Link to this page: http://www.socialistparty.org.uk/issue/391/4428
Labour gets a bloody nose
Time for a new workers’ party
THE ELECTION result clearly shows that growing numbers have had enough of Tony Blair and this New Labour government.
Big swings have seen prominent government ministers lose their seats and Labour’s overall majority dropping by around 100 seats – to between 60 and 70 as the socialist went to press.
This clearly reveals the smouldering anger against Blair, which threatens to further ignite at any time.
Had there been a more coherent, viable alternative for working-class people to vote for in many areas this government would have been finished.
Although there was a bigger than predicted swing against Labour, Blair was fortunate to face the Tories led by Howard. Time and again Labour desperately resorted to the only trick left up their sleeve – the fear of ‘Hatchet Howard’ and the Tories coming back to power.
But, even then masses of voters weren’t falling for that.
The big swings to the Liberal Democrats in formerly solid Labour areas – posing as an anti-war party that would abolish tuition fees – shows how desperate some former Labour voters were to give Blair a bloody nose.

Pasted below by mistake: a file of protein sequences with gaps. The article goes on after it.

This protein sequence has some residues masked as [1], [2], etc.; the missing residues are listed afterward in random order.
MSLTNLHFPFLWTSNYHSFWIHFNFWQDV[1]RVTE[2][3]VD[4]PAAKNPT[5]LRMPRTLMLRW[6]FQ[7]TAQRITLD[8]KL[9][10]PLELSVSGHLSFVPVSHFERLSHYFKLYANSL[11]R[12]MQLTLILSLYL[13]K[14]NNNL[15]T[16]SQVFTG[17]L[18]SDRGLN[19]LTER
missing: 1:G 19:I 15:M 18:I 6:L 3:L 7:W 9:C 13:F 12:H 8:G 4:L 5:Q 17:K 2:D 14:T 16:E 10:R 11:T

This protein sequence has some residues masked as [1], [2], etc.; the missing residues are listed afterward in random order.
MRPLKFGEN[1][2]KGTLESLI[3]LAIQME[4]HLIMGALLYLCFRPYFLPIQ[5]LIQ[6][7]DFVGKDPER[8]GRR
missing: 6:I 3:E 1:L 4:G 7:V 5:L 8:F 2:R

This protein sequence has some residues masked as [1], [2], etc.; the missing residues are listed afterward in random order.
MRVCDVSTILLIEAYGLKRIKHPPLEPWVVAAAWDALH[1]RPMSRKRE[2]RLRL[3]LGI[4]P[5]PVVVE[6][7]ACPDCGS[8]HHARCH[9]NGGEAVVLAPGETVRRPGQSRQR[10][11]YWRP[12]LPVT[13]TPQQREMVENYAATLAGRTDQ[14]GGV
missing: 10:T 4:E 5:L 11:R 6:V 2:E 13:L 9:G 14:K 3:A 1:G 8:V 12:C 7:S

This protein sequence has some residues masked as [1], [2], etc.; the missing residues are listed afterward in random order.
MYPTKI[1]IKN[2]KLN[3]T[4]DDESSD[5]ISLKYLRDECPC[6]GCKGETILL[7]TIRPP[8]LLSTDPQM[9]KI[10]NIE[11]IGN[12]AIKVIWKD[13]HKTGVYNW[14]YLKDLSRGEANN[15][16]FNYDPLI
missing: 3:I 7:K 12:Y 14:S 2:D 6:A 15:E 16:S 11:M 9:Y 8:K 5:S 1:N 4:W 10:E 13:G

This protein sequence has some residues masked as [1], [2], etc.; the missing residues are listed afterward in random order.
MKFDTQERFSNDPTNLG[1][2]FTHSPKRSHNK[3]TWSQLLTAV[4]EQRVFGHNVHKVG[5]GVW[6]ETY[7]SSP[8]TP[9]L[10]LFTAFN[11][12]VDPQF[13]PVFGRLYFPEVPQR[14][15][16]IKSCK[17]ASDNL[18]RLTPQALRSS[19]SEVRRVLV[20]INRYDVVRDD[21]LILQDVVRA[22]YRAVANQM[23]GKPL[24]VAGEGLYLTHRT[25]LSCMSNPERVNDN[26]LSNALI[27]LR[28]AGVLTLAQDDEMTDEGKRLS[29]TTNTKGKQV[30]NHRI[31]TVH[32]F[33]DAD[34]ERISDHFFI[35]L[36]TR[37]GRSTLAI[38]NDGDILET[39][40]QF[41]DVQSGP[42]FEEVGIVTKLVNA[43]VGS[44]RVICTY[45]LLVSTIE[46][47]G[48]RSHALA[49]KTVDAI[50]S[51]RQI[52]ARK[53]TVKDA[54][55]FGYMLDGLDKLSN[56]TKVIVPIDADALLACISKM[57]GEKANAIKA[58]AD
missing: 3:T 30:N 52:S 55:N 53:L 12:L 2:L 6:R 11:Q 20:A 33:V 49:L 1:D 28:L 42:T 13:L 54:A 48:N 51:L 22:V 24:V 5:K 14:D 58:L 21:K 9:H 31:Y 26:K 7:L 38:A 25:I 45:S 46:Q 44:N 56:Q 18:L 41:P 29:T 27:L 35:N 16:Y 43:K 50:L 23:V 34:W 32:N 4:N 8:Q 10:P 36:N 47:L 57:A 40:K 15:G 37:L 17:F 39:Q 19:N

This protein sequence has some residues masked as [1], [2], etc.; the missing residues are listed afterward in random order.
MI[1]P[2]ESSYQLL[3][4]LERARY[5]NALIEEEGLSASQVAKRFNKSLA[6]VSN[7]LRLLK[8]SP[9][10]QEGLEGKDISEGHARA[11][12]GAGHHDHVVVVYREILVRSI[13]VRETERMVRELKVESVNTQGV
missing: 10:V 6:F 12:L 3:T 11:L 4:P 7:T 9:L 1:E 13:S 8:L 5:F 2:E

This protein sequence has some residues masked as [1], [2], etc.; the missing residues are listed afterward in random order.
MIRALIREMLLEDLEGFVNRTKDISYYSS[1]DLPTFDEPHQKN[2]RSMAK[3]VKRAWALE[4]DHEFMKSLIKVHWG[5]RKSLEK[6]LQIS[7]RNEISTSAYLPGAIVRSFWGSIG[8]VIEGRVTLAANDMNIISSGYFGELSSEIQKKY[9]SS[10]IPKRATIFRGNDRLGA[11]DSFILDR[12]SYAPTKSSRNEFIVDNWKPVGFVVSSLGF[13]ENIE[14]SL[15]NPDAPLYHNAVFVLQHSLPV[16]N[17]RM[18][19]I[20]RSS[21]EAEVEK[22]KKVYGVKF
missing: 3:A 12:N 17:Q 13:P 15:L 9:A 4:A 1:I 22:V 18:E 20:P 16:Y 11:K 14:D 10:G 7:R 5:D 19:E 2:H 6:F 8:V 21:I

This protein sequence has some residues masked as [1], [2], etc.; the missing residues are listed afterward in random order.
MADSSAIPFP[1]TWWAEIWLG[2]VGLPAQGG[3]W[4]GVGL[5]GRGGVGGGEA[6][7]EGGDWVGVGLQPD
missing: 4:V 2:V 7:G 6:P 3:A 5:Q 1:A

The many credible votes for anti-establishment and anti-war candidates who gained a higher media profile – particularly Reg Keys, whose son was killed in Iraq and who stood against Blair, and others like Rose Gentle and George Galloway - shows how the Iraq factor and hatred of Blair came into play.
Labour was given a bloody nose even in its strongest heartlands. Its loss in Blaenau Gwent to an Independent Labour candidate, who stood against New Labour control freakery, showed how a century of loyalty to Labour could be rapidly overturned.
Although turnout was slightly higher than last time, it was mainly higher in areas where contests were closely fought.
As well as suffering an 8% swing against him, David Blunkett – one of Blair’s most despised henchmen – saw turnout plummet to only 38% in his Sheffield constituency.
In other formerly solid Labour areas a similar story unfolded, showing that the class loyalty that existed towards Labour has snapped.
But the potential for a working-class alternative is only partially shown by the votes in this election result, though many anti-establishment and socialist candidates achieved creditable votes.
But, as well as the loosening of Labour’s support, the election of George Galloway and other results show the potential for a viable and serious Left challenge to Labour at the next election.
Inevitably, this will be a government that comes into collision with the working class – particularly those organised in trade unions – and through those class battles, significant sections of workers will conclude that their unions must defend them and to do that more effectively requires building a new mass party of the working class.
In The Socialist 6 May 2005: